Furthermore, Jimmy Carter has even acknowledged that “90% of the contributions to the ideas and the consummation of the plan was Canadian [while] the movie gives almost full credit to the American CIA…Ben Affleck’s character in the film was only in Tehran a day and a half and the real hero in my opinion was Ken Taylor, who was the Canadian ambassador who orchestrated the entire process.”

Taylor himself recently remarked that “Argo” provides a myopic representation of both Iranians and their revolution, ignoring their “more hospitable side and an intent that they were looking for some degree of justice and hope and that it all wasn’t just a violent demonstration for nothing.”

Posted 02/26/2013 by reluctantliberal in Repost

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Repost: US Foreign Policy is Bad   Leave a comment

Content Note: Economic Distress, Drone Strikes, Government Oppression

From Glenn Greenwald. Read this if you have any doubt that US foreign policy is bad.

Even more infamously, the beloved former Democratic Secretary of State Madeleine Albright – when asked in 1996 by 60 Minutes’ Lesley Stahl about reports that 500,000 Iraqi children had died as a result of US-imposed sanctions on that country – stoically replied: “I think this is a very hard choice, but the price – we think the price is worth it.” So extreme was the suffering caused by sanctions in Iraq that one former UN official, Denis Halliday, resigned in protest, saying that the sanctions policy met the formal definition of “genocide”:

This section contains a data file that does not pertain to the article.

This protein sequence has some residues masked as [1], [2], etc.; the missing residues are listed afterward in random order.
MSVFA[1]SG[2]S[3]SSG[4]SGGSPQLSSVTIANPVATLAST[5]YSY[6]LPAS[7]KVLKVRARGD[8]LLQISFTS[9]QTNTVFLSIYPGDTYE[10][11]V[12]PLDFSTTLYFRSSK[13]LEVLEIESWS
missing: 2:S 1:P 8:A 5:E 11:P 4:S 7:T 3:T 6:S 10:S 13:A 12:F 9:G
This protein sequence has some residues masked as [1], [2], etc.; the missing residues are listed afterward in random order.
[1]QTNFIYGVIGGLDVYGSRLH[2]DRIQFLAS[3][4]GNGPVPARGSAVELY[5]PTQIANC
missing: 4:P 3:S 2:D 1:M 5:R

“We are now in there responsible for killing people, destroying their families, their children, allowing their older parents to die for lack of basic medicines. We’re in there allowing children to die who were not born yet when Saddam Hussein made the mistake of invading Kuwait.”

In an excellent Op-Ed for Al Jazeera last week, Murtaza Hussain extensively documented the devastation wrought on 26 million Iraqis by that sanctions regime – the one Albright declared as “worth it” – and argues: “that tragedy is being willfully replayed, only this time the target is the population of Iran”. He explained:

“Intensifying sanctions against the country have sent the Iran’s rial into an unprecedented free-fall, causing it to plummet in value by 75 per cent since the start of the year; and, stunningly, almost 60 per cent in the past week alone.

“Ordinary Iranians completely unconnected to the government have had their lives effectively ground to a halt as the sudden and unprecedented collapse of the financial system has rendered any meaningful form of commerce effectively impossible. In recent weeks, the price of staples such as rice and cooking oil have skyrocketed and once ubiquitous foods such as chicken have been rendered completely out of the reach of the average citizen.”

Posted 10/11/2012 by reluctantliberal in Repost